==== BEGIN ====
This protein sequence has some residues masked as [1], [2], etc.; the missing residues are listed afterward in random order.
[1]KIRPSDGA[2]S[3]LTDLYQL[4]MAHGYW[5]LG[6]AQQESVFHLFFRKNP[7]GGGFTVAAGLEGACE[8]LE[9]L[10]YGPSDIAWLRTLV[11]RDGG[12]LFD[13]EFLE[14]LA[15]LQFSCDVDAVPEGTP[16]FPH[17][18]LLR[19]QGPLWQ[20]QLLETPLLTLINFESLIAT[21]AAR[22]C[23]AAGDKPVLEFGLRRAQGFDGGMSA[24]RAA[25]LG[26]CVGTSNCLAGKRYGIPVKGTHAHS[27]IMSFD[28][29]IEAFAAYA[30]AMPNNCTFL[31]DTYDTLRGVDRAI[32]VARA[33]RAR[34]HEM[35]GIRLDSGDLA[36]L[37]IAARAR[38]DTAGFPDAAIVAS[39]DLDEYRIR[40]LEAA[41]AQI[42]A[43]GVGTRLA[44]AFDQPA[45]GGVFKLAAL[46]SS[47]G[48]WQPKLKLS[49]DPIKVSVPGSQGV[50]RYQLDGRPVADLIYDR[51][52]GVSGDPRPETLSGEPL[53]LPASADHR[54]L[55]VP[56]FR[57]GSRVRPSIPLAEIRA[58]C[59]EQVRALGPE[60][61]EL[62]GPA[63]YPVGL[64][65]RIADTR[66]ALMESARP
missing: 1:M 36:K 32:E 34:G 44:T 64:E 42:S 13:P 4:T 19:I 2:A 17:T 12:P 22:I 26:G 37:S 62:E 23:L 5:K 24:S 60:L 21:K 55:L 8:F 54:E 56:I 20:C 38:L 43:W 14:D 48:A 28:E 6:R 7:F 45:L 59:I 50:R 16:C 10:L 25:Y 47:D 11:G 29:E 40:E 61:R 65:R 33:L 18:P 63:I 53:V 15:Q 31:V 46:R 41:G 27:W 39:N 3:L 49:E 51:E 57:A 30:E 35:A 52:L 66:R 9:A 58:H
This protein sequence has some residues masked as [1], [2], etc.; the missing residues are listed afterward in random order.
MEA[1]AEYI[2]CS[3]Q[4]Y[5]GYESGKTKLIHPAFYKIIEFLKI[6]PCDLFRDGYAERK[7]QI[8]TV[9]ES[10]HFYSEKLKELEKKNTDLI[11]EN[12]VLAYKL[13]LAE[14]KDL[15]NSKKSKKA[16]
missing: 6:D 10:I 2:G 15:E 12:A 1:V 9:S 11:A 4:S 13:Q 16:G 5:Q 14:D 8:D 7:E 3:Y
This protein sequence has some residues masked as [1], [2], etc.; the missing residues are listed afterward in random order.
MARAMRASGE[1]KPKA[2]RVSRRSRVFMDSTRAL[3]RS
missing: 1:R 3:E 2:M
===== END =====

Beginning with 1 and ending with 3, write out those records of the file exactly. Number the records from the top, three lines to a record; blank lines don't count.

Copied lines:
This protein sequence has some residues masked as [1], [2], etc.; the missing residues are listed afterward in random order.
[1]KIRPSDGA[2]S[3]LTDLYQL[4]MAHGYW[5]LG[6]AQQESVFHLFFRKNP[7]GGGFTVAAGLEGACE[8]LE[9]L[10]YGPSDIAWLRTLV[11]RDGG[12]LFD[13]EFLE[14]LA[15]LQFSCDVDAVPEGTP[16]FPH[17][18]LLR[19]QGPLWQ[20]QLLETPLLTLINFESLIAT[21]AAR[22]C[23]AAGDKPVLEFGLRRAQGFDGGMSA[24]RAA[25]LG[26]CVGTSNCLAGKRYGIPVKGTHAHS[27]IMSFD[28][29]IEAFAAYA[30]AMPNNCTFL[31]DTYDTLRGVDRAI[32]VARA[33]RAR[34]HEM[35]GIRLDSGDLA[36]L[37]IAARAR[38]DTAGFPDAAIVAS[39]DLDEYRIR[40]LEAA[41]AQI[42]A[43]GVGTRLA[44]AFDQPA[45]GGVFKLAAL[46]SS[47]G[48]WQPKLKLS[49]DPIKVSVPGSQGV[50]RYQLDGRPVADLIYDR[51][52]GVSGDPRPETLSGEPL[53]LPASADHR[54]L[55]VP[56]FR[57]GSRVRPSIPLAEIRA[58]C[59]EQVRALGPE[60][61]EL[62]GPA[63]YPVGL[64][65]RIADTR[66]ALMESARP
missing: 1:M 36:K 32:E 34:G 44:T 64:E 42:S 13:P 4:T 19:I 2:A 17:T 12:P 22:I 26:G 37:S 62:E 23:L 5:K 24:S 60:L 21:K 55:L 8:F 54:E 56:I 20:C 38:L 43:W 14:D 48:A 28:E 6:R 7:F 45:L 59:I 50:R 16:C 10:L 25:Y 47:D 11:G 29:E 40:E 61:R 65:R 33:L 18:P 63:I 53:V 15:Q 31:V 46:R 41:G 27:W 39:N 3:L 49:E 51:E 57:A 30:E 35:A 52:L 66:R 9:A 58:H
This protein sequence has some residues masked as [1], [2], etc.; the missing residues are listed afterward in random order.
MEA[1]AEYI[2]CS[3]Q[4]Y[5]GYESGKTKLIHPAFYKIIEFLKI[6]PCDLFRDGYAERK[7]QI[8]TV[9]ES[10]HFYSEKLKELEKKNTDLI[11]EN[12]VLAYKL[13]LAE[14]KDL[15]NSKKSKKA[16]
missing: 6:D 10:I 2:G 15:E 12:A 1:V 9:S 11:A 4:S 13:Q 16:G 5:Q 14:D 8:D 7:E 3:Y
This protein sequence has some residues masked as [1], [2], etc.; the missing residues are listed afterward in random order.
MARAMRASGE[1]KPKA[2]RVSRRSRVFMDSTRAL[3]RS
missing: 1:R 3:E 2:M